Michigan State’s deep connections throughout the state of Michigan will be a boon to Developer Academy graduates, too. The university is already working with state companies and partners who may be interested in hiring from the pool of talent the Apple Developer Academy is known to produce. Detroit has rapidly become the tech hub of the Midwest, and the COVID-19 pandemic has only increased the need for companies to have a digital presence—so the environment is ripe for job candidates who can nimbly navigate the technology.

The Apple Developer Academy will prepare participants for careers in the ever-growing iOS app economy.

Tying it all together—for MSU and for Detroit

There may be no more prominent commonality between Michigan State, the City of Detroit, and the world of technology and entrepreneurship than MSU alumnus, chairman and founder of Rocket Companies Dan Gilbert and his wife, alumna Jennifer Gilbert.

In the summer of 2021, the Gilbert Family Foundation, in partnership with the Rock Family of Companies, announced plans to support MSU and the Apple Developer Academy in Detroit in a major way.

The multimillion-dollar grant from the Gilbert Family Foundation will help fund the academy’s general operations and expenses, including program development, infrastructure and staffing.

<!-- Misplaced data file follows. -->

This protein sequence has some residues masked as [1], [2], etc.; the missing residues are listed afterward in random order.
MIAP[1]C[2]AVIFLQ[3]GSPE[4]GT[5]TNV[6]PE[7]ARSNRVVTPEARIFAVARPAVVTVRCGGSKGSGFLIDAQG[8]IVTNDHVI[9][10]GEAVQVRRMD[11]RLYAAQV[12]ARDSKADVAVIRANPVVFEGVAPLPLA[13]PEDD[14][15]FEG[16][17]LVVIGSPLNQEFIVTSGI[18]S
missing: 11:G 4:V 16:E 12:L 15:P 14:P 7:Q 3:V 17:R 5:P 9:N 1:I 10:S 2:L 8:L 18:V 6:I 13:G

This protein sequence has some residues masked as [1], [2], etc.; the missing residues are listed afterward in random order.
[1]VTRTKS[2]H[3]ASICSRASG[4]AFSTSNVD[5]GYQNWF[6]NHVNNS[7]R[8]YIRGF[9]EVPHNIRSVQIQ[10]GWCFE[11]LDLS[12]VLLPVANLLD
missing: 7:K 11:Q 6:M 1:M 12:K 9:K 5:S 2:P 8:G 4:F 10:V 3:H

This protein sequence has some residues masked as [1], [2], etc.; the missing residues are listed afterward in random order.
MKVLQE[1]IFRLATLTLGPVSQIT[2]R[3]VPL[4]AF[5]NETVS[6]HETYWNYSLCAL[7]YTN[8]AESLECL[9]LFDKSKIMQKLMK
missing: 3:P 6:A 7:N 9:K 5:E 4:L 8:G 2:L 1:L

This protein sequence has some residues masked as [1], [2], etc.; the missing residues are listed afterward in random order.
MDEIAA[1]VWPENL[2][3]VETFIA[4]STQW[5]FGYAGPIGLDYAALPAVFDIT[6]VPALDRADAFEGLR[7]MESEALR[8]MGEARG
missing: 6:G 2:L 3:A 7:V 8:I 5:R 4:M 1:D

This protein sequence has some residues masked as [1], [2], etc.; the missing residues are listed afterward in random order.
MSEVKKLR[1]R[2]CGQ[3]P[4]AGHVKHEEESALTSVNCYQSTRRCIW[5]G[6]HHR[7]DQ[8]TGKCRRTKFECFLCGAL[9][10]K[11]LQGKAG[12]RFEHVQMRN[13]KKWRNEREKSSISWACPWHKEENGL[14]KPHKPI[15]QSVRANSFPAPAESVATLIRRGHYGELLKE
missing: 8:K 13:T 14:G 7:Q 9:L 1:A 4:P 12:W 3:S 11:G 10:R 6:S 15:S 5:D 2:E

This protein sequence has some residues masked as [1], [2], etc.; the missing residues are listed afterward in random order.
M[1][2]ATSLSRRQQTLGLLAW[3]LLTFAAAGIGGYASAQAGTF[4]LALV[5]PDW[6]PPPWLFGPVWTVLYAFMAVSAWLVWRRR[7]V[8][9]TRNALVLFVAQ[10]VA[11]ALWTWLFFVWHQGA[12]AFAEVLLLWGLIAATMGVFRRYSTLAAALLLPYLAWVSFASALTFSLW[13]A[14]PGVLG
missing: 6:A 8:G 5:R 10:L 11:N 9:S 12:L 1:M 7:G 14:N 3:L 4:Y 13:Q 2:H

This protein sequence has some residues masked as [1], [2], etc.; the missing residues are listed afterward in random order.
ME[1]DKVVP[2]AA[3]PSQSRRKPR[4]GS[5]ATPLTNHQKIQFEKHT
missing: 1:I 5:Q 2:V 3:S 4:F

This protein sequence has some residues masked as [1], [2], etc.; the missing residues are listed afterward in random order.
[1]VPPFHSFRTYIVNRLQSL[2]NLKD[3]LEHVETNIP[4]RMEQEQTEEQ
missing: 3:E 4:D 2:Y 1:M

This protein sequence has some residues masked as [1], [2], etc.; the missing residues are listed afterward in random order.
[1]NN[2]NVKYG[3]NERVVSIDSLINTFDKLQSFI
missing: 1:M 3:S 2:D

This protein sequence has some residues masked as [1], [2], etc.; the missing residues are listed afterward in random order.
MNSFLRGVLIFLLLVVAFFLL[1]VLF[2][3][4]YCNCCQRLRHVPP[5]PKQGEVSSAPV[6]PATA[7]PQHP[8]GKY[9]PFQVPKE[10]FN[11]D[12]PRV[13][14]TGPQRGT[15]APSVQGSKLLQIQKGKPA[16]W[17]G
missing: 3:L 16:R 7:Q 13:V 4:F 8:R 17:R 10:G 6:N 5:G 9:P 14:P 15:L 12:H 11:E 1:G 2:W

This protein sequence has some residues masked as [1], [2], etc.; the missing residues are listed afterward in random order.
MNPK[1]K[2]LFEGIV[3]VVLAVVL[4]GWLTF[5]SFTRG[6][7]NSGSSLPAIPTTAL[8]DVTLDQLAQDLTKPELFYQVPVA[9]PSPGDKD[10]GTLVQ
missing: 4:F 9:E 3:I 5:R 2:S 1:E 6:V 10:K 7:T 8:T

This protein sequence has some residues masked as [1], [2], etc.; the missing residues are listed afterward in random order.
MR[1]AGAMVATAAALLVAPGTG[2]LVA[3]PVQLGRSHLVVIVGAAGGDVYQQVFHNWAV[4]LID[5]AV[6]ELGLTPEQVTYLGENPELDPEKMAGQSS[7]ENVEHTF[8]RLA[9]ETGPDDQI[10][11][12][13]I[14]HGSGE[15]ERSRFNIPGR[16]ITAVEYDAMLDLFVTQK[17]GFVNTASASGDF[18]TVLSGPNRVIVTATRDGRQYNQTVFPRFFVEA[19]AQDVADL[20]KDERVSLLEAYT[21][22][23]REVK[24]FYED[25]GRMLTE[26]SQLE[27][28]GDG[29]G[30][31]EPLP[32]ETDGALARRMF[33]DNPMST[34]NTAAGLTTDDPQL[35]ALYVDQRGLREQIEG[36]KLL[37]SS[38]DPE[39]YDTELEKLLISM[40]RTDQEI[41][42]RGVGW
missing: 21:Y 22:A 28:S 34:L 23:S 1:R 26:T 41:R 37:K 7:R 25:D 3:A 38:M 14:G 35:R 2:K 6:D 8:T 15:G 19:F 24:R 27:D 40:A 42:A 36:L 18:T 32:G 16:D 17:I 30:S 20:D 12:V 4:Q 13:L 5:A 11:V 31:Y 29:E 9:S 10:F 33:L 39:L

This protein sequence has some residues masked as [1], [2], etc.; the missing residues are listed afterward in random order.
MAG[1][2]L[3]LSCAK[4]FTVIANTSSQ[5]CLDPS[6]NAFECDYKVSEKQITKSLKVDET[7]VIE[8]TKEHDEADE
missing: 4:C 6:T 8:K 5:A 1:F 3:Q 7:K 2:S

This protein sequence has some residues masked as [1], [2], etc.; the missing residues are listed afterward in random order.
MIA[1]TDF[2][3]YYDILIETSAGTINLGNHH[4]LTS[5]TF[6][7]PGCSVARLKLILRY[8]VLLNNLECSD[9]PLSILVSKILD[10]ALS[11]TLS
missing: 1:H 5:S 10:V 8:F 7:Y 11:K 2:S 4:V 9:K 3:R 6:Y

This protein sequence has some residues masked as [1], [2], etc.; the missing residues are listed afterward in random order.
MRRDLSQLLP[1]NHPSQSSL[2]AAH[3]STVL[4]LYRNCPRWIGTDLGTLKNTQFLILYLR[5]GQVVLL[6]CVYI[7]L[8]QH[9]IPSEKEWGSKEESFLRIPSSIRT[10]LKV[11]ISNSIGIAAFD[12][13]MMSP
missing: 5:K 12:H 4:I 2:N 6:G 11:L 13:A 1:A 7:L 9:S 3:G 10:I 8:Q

Meanwhile, the Rock Family of Companies—made up of nearly 100 separate businesses spanning fintech, sports, entertainment, real estate, technology startups and more, including Rocket Companies, Detroit Venture Partners, the Rocket Community Fund, Grand Circus and StockX—will propose mentor and student pathways to and from the academy, contribute to the academy program through guest presentations and networking events, and present career pathways for interested graduates.

This isn’t the first time MSU and the Rock Family of Companies have worked together to bring equitable learning experiences to Detroit residents. In fact, it builds on a history of partnership and on the Rock Family of Companies’ broader mission to drive equity and bridge the digital divide for all residents across Detroit. It’s a natural fit—for MSU, for the Rock Family of Companies and for Apple.

“Apple’s arrival in Detroit has the potential to impact generations of Detroiters by offering new, unique pathways to join the tech renaissance,” says Dan Gilbert. “As Detroit’s tech sector strengthens, we need to invest in intentional programming like the academy to advance equity and remove barriers to entry for members of our community. Jennifer and I are proud to be partnered with our alma mater, MSU, and Apple to realize this vision.”

Making a statement